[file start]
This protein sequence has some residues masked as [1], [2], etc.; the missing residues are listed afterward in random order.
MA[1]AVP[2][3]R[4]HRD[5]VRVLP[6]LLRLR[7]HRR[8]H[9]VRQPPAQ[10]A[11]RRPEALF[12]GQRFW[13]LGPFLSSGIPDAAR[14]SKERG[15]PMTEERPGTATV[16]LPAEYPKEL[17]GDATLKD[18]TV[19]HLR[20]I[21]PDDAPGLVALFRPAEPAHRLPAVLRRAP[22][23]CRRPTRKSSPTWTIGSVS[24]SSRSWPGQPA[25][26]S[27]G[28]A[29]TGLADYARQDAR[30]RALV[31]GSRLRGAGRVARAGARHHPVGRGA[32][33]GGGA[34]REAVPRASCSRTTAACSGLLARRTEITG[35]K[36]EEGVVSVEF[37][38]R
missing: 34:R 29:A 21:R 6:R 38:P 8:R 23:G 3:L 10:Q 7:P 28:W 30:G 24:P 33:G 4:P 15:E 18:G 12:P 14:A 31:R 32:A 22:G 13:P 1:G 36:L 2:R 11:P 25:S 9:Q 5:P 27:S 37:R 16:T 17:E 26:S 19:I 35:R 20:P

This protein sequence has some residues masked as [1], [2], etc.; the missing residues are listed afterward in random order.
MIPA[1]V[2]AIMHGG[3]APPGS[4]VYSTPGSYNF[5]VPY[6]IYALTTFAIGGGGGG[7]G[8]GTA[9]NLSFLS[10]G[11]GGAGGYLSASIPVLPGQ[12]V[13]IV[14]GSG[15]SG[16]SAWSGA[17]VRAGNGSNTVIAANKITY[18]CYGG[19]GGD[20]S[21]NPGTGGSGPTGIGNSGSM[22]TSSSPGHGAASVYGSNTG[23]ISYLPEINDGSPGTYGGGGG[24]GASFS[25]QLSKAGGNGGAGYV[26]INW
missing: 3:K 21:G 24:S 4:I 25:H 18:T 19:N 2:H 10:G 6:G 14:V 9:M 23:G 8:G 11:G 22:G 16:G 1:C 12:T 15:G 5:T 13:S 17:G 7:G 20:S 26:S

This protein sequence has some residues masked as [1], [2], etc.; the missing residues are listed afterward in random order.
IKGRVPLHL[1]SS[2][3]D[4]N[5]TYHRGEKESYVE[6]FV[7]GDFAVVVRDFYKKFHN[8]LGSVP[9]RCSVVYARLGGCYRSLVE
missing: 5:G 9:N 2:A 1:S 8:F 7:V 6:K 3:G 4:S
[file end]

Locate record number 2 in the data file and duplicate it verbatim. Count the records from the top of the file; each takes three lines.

This protein sequence has some residues masked as [1], [2], etc.; the missing residues are listed afterward in random order.
MIPA[1]V[2]AIMHGG[3]APPGS[4]VYSTPGSYNF[5]VPY[6]IYALTTFAIGGGGGG[7]G[8]GTA[9]NLSFLS[10]G[11]GGAGGYLSASIPVLPGQ[12]V[13]IV[14]GSG[15]SG[16]SAWSGA[17]VRAGNGSNTVIAANKITY[18]CYGG[19]GGD[20]S[21]NPGTGGSGPTGIGNSGSM[22]TSSSPGHGAASVYGSNTG[23]ISYLPEINDGSPGTYGGGGG[24]GASFS[25]QLSKAGGNGGAGYV[26]INW
missing: 3:K 21:G 24:S 4:I 25:H 18:T 19:N 2:H 10:G 6:G 14:V 9:M 23:G 8:G 11:G 22:G 16:G 1:C 12:T 15:G 5:T 13:S 17:G 7:G 20:S 26:S